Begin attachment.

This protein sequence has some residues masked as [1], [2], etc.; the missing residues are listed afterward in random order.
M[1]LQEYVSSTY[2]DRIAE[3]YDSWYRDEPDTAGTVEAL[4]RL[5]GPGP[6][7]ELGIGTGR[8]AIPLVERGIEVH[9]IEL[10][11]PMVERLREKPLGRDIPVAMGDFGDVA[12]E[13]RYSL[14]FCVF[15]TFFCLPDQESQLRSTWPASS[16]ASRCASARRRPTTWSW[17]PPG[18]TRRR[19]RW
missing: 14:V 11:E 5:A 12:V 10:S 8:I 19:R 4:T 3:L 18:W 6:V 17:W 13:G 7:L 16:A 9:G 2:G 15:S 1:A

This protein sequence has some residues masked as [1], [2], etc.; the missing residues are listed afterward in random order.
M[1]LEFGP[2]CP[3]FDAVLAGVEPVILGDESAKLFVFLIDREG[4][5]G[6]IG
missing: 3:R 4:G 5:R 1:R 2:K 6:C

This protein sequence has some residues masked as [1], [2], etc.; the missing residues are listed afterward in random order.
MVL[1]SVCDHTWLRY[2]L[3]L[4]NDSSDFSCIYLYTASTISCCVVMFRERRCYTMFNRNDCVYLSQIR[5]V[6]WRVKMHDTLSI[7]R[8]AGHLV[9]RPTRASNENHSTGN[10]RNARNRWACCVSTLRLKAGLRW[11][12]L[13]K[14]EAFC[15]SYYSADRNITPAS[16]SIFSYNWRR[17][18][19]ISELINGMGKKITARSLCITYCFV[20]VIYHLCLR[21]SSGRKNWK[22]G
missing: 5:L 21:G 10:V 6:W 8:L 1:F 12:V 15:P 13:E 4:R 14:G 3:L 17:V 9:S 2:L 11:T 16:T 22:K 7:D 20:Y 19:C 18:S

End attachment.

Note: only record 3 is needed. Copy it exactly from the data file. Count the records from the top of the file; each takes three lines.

This protein sequence has some residues masked as [1], [2], etc.; the missing residues are listed afterward in random order.
MVL[1]SVCDHTWLRY[2]L[3]L[4]NDSSDFSCIYLYTASTISCCVVMFRERRCYTMFNRNDCVYLSQIR[5]V[6]WRVKMHDTLSI[7]R[8]AGHLV[9]RPTRASNENHSTGN[10]RNARNRWACCVSTLRLKAGLRW[11][12]L[13]K[14]EAFC[15]SYYSADRNITPAS[16]SIFSYNWRR[17][18][19]ISELINGMGKKITARSLCITYCFV[20]VIYHLCLR[21]SSGRKNWK[22]G
missing: 5:L 21:G 10:V 6:W 8:L 1:F 12:V 15:P 13:E 4:R 14:G 3:L 17:V 9:S 2:L 11:T 16:T 22:K 7:D 20:Y 19:C 18:S